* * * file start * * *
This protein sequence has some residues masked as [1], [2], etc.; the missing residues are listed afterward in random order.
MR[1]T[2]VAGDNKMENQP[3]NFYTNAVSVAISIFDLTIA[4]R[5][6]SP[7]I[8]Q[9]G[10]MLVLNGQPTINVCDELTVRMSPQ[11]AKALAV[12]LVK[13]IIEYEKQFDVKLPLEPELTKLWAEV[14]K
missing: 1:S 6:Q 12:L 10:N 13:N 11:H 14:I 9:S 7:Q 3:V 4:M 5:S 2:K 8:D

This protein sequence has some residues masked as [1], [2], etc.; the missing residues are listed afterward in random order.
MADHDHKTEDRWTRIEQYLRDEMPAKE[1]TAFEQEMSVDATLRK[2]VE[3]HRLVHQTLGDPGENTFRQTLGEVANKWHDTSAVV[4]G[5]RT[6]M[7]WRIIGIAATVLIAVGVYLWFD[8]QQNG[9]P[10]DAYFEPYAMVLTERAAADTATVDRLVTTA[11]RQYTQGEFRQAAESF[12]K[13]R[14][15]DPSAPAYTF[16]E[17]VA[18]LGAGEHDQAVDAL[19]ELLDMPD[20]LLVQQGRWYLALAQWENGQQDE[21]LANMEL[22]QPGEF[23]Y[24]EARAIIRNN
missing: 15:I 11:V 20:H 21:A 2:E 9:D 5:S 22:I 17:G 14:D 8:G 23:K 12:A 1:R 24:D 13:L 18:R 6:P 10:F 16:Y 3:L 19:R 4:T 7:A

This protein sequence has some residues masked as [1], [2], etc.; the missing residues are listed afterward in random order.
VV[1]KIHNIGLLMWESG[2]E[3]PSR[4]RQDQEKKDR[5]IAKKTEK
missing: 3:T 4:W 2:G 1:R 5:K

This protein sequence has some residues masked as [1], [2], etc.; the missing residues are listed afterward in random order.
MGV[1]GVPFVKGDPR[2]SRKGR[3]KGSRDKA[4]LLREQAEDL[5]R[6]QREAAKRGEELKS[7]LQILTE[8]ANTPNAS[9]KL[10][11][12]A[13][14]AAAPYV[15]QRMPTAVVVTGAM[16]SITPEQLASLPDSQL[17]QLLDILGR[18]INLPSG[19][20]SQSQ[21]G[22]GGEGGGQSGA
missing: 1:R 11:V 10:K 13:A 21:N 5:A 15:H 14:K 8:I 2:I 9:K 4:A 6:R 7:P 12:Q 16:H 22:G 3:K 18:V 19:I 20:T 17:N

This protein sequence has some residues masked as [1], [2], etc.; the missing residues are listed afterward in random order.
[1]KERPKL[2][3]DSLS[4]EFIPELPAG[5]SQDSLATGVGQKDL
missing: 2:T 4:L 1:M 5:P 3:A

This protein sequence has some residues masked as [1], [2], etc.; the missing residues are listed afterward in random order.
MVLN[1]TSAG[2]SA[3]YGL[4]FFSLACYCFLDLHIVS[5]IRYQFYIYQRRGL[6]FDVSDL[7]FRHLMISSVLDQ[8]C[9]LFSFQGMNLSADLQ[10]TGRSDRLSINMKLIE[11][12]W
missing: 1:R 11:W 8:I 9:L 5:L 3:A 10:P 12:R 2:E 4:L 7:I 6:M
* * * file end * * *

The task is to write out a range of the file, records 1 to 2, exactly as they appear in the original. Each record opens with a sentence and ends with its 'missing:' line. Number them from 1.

This protein sequence has some residues masked as [1], [2], etc.; the missing residues are listed afterward in random order.
MR[1]T[2]VAGDNKMENQP[3]NFYTNAVSVAISIFDLTIA[4]R[5][6]SP[7]I[8]Q[9]G[10]MLVLNGQPTINVCDELTVRMSPQ[11]AKALAV[12]LVK[13]IIEYEKQFDVKLPLEPELTKLWAEV[14]K
missing: 1:S 6:Q 12:L 10:N 13:N 11:H 14:I 9:S 7:Q 3:V 4:M 5:S 2:K 8:D

This protein sequence has some residues masked as [1], [2], etc.; the missing residues are listed afterward in random order.
MADHDHKTEDRWTRIEQYLRDEMPAKE[1]TAFEQEMSVDATLRK[2]VE[3]HRLVHQTLGDPGENTFRQTLGEVANKWHDTSAVV[4]G[5]RT[6]M[7]WRIIGIAATVLIAVGVYLWFD[8]QQNG[9]P[10]DAYFEPYAMVLTERAAADTATVDRLVTTA[11]RQYTQGEFRQAAESF[12]K[13]R[14][15]DPSAPAYTF[16]E[17]VA[18]LGAGEHDQAVDAL[19]ELLDMPD[20]LLVQQGRWYLALAQWENGQQDE[21]LANMEL[22]QPGEF[23]Y[24]EARAIIRNN
missing: 15:I 11:V 20:H 21:A 2:E 9:D 5:S 22:I 17:G 14:D 8:G 23:K 12:A 1:R 24:D 13:L 18:R 6:P 10:F 16:Y 3:L 19:R 4:T 7:A